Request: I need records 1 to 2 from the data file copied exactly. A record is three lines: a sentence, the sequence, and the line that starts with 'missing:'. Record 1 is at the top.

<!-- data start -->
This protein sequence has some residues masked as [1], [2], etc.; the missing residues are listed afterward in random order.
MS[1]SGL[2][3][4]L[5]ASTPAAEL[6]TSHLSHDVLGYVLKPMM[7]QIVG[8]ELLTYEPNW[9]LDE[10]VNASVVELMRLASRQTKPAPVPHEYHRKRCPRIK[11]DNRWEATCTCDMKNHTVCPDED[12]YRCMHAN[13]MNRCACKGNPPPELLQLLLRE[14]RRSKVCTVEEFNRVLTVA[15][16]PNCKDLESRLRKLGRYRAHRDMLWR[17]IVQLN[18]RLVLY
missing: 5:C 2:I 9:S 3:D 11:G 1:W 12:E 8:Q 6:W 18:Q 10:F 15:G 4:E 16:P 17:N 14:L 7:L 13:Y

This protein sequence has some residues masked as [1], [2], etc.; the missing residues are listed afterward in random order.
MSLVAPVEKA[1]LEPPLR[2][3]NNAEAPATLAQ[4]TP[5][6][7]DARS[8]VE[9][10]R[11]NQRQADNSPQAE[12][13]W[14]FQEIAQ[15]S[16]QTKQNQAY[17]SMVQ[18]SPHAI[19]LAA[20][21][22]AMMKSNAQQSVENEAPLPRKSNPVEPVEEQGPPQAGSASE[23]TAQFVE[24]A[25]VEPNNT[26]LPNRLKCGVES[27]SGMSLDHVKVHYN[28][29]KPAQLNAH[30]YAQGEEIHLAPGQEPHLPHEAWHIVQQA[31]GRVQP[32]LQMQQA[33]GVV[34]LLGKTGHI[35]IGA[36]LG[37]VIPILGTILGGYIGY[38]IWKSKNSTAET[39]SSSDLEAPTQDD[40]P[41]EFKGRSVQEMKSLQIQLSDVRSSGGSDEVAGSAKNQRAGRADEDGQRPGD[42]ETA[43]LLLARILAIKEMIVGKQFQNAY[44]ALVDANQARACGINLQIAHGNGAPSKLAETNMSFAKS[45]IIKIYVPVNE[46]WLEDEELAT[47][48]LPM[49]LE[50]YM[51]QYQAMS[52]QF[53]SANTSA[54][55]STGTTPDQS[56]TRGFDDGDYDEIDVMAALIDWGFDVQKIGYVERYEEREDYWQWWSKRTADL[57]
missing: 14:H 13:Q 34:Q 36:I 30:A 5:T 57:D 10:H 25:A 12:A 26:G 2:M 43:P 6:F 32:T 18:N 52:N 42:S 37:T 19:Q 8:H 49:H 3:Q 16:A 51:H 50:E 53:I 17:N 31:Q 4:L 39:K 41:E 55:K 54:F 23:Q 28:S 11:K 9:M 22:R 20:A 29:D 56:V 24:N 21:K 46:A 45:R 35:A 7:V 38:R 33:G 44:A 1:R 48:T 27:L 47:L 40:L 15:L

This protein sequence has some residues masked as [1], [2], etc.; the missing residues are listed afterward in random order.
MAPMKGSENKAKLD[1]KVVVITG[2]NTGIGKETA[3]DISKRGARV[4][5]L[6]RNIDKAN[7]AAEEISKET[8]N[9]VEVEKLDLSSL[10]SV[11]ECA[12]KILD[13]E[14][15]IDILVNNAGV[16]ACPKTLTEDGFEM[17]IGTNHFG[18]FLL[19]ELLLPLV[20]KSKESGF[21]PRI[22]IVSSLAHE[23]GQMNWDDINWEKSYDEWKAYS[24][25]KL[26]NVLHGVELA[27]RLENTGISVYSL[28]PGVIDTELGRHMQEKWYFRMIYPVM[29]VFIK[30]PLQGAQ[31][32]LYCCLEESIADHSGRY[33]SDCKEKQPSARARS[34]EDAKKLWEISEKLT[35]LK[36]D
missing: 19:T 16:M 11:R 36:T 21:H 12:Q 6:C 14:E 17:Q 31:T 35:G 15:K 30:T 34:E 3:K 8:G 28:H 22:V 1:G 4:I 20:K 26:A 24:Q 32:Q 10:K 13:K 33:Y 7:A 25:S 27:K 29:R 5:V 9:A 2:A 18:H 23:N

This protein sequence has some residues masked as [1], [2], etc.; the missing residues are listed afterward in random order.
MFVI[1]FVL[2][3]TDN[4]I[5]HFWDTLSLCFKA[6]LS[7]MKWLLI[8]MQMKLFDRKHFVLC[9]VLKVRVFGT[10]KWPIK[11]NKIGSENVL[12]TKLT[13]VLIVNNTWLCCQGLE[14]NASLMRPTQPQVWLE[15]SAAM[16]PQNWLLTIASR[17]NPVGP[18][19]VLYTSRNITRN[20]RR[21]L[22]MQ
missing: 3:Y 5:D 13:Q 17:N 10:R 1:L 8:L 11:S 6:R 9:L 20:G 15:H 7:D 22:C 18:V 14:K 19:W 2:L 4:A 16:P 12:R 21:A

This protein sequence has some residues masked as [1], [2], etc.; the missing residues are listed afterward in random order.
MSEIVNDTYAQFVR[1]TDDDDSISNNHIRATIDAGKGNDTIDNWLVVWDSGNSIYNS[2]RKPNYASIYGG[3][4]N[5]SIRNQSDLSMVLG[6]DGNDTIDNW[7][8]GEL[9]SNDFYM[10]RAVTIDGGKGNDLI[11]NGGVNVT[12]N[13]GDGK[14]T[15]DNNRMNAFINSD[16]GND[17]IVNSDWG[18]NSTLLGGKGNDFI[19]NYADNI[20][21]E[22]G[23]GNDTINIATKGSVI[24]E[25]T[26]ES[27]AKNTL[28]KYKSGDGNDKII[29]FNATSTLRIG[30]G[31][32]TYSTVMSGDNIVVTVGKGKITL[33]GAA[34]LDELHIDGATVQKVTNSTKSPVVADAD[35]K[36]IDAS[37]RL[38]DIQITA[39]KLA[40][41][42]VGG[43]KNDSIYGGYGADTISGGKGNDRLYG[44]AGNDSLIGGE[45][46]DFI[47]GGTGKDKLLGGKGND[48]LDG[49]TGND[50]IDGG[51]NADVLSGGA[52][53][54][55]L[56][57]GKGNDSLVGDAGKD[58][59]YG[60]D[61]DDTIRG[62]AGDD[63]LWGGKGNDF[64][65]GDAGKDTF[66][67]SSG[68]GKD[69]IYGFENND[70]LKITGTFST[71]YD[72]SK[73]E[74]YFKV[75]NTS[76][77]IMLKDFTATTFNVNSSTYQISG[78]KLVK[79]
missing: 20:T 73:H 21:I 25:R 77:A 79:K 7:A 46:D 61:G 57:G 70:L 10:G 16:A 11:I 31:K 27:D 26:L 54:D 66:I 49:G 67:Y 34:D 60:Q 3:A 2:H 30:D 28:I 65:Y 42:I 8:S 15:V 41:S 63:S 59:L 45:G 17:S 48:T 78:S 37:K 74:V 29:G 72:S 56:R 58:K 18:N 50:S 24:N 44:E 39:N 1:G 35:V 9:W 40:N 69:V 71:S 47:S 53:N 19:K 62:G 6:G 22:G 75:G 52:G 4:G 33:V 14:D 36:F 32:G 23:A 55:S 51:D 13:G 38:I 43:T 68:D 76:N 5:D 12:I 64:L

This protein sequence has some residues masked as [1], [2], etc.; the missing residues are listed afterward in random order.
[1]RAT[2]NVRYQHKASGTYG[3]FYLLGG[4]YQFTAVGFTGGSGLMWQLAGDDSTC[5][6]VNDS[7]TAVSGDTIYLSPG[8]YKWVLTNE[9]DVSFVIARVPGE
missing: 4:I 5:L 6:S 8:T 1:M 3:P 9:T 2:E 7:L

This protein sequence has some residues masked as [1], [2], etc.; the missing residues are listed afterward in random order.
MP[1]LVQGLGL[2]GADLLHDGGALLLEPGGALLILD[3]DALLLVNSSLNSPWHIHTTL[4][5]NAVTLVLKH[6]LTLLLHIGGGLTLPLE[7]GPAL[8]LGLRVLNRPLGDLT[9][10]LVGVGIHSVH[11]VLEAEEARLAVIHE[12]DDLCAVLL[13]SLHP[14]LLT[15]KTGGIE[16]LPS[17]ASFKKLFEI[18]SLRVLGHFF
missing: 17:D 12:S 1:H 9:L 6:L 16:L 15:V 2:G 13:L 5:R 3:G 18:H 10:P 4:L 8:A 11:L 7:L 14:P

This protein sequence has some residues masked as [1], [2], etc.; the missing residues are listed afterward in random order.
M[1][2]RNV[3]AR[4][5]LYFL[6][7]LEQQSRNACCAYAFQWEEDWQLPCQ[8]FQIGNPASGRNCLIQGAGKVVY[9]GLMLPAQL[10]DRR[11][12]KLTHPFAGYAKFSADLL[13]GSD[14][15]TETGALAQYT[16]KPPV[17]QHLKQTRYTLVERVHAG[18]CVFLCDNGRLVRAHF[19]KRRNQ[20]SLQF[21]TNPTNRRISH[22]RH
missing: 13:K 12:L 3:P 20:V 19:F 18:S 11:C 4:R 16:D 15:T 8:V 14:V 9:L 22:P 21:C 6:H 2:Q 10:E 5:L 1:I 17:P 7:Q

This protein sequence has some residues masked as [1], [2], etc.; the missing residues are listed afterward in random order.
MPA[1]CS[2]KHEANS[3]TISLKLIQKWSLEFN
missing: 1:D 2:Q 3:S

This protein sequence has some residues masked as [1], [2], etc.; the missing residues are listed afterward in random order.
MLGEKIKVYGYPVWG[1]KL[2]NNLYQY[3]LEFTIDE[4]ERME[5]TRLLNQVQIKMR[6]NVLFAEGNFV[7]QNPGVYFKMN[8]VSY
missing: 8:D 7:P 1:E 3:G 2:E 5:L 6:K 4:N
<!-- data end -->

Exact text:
This protein sequence has some residues masked as [1], [2], etc.; the missing residues are listed afterward in random order.
MS[1]SGL[2][3][4]L[5]ASTPAAEL[6]TSHLSHDVLGYVLKPMM[7]QIVG[8]ELLTYEPNW[9]LDE[10]VNASVVELMRLASRQTKPAPVPHEYHRKRCPRIK[11]DNRWEATCTCDMKNHTVCPDED[12]YRCMHAN[13]MNRCACKGNPPPELLQLLLRE[14]RRSKVCTVEEFNRVLTVA[15][16]PNCKDLESRLRKLGRYRAHRDMLWR[17]IVQLN[18]RLVLY
missing: 5:C 2:I 9:S 3:D 11:G 1:W 12:E 8:Q 6:W 18:Q 10:F 15:G 4:E 16:P 17:N 14:L 7:L 13:Y

This protein sequence has some residues masked as [1], [2], etc.; the missing residues are listed afterward in random order.
MSLVAPVEKA[1]LEPPLR[2][3]NNAEAPATLAQ[4]TP[5][6][7]DARS[8]VE[9][10]R[11]NQRQADNSPQAE[12][13]W[14]FQEIAQ[15]S[16]QTKQNQAY[17]SMVQ[18]SPHAI[19]LAA[20][21][22]AMMKSNAQQSVENEAPLPRKSNPVEPVEEQGPPQAGSASE[23]TAQFVE[24]A[25]VEPNNT[26]LPNRLKCGVES[27]SGMSLDHVKVHYN[28][29]KPAQLNAH[30]YAQGEEIHLAPGQEPHLPHEAWHIVQQA[31]GRVQP[32]LQMQQA[33]GVV[34]LLGKTGHI[35]IGA[36]LG[37]VIPILGTILGGYIGY[38]IWKSKNSTAET[39]SSSDLEAPTQDD[40]P[41]EFKGRSVQEMKSLQIQLSDVRSSGGSDEVAGSAKNQRAGRADEDGQRPGD[42]ETA[43]LLLARILAIKEMIVGKQFQNAY[44]ALVDANQARACGINLQIAHGNGAPSKLAETNMSFAKS[45]IIKIYVPVNE[46]WLEDEELAT[47][48]LPM[49]LE[50]YM[51]QYQAMS[52]QF[53]SANTSA[54][55]STGTTPDQS[56]TRGFDDGDYDEIDVMAALIDWGFDVQKIGYVERYEEREDYWQWWSKRTADL[57]
missing: 14:H 13:Q 34:Q 36:I 30:A 5:T 57:D 10:H 25:A 12:A 26:G 2:M 43:P 6:F 32:T 18:N 52:N 42:S 37:T 19:Q 8:H 49:H 3:Q 16:A 51:H 50:E 53:I 17:N 31:Q 4:L 39:K 41:E 55:K 54:F 23:Q 28:S 11:K 9:M 22:R 20:A 29:D 56:V 24:N 21:K 46:A 45:R 35:A 7:V 38:R 33:G 44:A 1:R 48:T 27:L 47:L 40:L 15:L